A Crop and Swap is an informal get-together of folks who have backyard harvest to spare, or are looking for new ideas for what to grow next.
Recently we went to the very first crop and swap held at Kiama Community Garden, with our home-grown offerings of greens, herbs and a few oyster mushrooms.
It was an early morning of harvesting at our patch, with Ashar on aphid-patrol for the kale leaves, which he inspected one by one. Because organic veg sometimes means a few extra stowaways.
Most of the veg we took was grown in our first biointensive bed – about 2 square meters of growing space that we’ve been eating from every day, for months now.
But I’m impatient to get the rest of my tomatoes and other Summer veg into the ground now, wherever they’ll fit, so the crop and swap was a perfect excuse to harvest the remainder of winter greens from this bed.
Soon we were packed and ready (with wet cloths over the crates of produce, just like on our farm in days gone by – old cloth nappies are best for this job – perfect size and weight – a trick we learned from Allsun Farm.)
Like everyone else going to the crop and swap, probably, I intended to just give over my veggies, and come home veggie free. Because I had too much garden veg as it was, and that’s why we were going.
But in the grand tradition of community garden gatherings, we came home loaded with goodies.
Fresh quail eggs, yacon tubers, yacon plants and lemongrass. Yum, yum, yum.
Kiama Community Garden is an amazing little space tucked away on a slip of land between Blue Haven, the main retirement home of the area, and the Kiama sports oval.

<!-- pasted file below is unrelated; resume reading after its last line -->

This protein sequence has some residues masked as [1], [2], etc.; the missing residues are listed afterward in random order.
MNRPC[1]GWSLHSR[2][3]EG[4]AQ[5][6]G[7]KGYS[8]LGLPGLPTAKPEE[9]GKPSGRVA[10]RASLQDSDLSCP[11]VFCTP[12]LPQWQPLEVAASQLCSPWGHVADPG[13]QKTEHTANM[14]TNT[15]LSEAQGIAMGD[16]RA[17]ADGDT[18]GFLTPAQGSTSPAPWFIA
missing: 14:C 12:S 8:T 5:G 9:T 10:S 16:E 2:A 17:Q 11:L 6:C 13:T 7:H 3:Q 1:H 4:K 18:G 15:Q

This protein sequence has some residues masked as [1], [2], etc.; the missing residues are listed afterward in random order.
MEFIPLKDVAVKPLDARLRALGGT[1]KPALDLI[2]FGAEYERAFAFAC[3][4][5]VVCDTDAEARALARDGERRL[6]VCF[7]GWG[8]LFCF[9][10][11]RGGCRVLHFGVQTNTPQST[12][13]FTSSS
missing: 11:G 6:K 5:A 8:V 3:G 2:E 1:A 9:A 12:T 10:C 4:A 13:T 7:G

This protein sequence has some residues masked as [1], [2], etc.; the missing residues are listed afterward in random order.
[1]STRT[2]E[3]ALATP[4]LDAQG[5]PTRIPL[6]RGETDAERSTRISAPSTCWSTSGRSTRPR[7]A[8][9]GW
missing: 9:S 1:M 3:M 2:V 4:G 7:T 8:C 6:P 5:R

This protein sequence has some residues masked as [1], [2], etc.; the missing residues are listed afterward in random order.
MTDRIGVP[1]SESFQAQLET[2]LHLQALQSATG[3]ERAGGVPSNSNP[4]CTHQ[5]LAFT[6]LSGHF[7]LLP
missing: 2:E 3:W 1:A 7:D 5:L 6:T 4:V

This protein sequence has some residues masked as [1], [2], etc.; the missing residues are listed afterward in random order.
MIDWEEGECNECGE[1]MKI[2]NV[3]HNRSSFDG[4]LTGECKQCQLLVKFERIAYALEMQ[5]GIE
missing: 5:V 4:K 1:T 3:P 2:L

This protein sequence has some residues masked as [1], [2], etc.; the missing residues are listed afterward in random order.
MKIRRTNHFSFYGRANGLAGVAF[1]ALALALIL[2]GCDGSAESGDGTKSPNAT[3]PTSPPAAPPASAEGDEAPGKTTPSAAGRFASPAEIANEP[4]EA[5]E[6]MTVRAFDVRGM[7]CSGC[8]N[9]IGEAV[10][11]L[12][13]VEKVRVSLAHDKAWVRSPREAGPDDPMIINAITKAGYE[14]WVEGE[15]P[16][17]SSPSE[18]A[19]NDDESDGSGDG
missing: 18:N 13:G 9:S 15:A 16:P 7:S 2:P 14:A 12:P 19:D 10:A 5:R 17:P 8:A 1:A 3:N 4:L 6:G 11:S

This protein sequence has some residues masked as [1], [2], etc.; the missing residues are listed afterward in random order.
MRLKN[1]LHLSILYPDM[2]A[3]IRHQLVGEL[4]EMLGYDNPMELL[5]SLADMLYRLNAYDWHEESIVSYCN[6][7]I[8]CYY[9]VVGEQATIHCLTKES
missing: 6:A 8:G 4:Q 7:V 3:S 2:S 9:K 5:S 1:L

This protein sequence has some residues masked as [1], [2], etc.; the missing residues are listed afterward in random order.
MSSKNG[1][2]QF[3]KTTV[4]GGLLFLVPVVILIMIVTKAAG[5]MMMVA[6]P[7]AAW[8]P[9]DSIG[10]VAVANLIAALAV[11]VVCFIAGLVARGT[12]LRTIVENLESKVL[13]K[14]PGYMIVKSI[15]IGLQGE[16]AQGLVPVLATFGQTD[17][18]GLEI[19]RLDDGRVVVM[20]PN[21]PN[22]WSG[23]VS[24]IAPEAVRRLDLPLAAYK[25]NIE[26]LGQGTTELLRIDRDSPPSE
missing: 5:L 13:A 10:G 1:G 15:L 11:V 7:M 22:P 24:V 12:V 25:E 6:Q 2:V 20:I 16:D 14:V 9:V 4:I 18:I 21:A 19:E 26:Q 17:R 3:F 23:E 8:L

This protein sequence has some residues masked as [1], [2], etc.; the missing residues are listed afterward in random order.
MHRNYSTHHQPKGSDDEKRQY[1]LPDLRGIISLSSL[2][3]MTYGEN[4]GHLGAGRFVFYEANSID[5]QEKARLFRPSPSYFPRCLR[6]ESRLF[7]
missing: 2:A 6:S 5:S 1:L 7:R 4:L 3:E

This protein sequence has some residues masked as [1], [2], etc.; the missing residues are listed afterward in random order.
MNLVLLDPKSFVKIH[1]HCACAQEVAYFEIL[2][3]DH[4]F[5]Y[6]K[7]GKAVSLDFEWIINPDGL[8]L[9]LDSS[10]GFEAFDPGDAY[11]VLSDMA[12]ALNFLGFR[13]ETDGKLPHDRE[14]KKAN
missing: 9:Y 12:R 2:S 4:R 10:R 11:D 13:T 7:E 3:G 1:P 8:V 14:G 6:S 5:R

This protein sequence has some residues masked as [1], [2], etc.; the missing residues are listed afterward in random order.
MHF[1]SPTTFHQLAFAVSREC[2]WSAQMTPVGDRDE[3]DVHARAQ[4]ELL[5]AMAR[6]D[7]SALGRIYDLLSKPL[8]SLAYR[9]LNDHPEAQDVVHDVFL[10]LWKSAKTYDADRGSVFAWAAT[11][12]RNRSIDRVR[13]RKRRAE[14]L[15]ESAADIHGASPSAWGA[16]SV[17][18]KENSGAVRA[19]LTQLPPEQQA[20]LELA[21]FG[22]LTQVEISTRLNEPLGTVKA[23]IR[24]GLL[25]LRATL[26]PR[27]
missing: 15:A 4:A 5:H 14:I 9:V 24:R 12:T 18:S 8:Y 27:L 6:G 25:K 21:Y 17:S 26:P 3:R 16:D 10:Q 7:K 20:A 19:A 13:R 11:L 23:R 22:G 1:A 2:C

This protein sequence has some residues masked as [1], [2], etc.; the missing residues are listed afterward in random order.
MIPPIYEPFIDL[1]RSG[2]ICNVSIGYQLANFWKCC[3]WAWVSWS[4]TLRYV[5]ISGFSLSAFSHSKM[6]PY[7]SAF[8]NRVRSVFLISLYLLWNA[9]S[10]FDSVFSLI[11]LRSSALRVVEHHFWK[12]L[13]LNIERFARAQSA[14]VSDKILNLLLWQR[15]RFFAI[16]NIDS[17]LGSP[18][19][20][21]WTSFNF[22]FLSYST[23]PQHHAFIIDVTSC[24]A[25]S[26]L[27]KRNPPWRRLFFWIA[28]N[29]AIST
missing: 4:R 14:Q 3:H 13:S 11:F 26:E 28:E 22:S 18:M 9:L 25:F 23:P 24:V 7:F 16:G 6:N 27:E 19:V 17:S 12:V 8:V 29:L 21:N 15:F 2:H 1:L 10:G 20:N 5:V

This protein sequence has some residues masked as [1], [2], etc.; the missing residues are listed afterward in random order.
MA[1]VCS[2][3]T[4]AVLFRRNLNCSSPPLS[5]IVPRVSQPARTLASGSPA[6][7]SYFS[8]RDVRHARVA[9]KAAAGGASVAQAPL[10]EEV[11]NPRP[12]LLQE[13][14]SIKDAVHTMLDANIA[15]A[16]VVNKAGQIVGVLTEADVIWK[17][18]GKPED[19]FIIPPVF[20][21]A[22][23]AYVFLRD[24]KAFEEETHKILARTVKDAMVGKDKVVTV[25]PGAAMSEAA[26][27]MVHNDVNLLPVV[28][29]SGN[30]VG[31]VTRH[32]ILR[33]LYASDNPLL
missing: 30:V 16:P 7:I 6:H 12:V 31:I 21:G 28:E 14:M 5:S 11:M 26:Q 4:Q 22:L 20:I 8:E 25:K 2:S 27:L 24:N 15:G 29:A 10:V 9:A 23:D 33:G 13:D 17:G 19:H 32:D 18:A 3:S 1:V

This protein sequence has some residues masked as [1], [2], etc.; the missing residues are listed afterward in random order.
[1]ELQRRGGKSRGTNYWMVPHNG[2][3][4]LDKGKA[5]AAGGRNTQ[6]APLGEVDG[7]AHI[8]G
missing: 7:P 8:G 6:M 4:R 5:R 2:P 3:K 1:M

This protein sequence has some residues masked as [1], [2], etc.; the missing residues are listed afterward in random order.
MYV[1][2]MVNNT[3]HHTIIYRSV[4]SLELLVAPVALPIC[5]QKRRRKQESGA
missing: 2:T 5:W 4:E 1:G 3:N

It’s covered with many annual and perennial food bearing plants, as well as a great little community gathering space, a pizza oven, stingless bees and all sorts of other treasures.
A good morning’s work, meeting new folks, new tastes and new plants. Could Saturday morning get any better?
Now to find somewhere to plant that yacon…
Crop and Swaps nearby:
Community gardens are often a central point for crop and swaps (or other vege swaps of all stripes).
So if you’re in Australia, check out the Australian City Farms + Community Gardens Network for a garden near you.
Thanks to everyone at Kiama Community Garden for making such a beautiful space and to Matthew Russell + Angie Richie for running the first day. Huzzah for community food.
Thanks for sharing the community spirit of food and ideas swapping. I’m growing yacon this year as well. 🙂
we could yac-on later in the season about how the harvest goes…
That would be great. I’m told yacon is a tough plant, though I managed to kill my first attempt at them, last year. I’m giving it another try this year, making sure the soil doesn’t dry out, while its establishing. 🙂